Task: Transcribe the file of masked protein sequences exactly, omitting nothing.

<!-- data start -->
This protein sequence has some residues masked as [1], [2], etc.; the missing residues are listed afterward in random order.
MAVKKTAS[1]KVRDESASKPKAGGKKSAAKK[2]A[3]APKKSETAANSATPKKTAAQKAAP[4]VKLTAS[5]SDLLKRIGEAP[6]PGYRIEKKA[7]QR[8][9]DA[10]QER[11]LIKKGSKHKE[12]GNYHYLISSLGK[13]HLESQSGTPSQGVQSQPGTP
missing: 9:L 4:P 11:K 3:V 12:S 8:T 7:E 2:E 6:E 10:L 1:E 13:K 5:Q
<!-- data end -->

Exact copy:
This protein sequence has some residues masked as [1], [2], etc.; the missing residues are listed afterward in random order.
MAVKKTAS[1]KVRDESASKPKAGGKKSAAKK[2]A[3]APKKSETAANSATPKKTAAQKAAP[4]VKLTAS[5]SDLLKRIGEAP[6]PGYRIEKKA[7]QR[8][9]DA[10]QER[11]LIKKGSKHKE[12]GNYHYLISSLGK[13]HLESQSGTPSQGVQSQPGTP
missing: 9:L 4:P 11:K 3:V 12:S 8:T 7:E 2:E 6:E 10:L 1:E 13:K 5:Q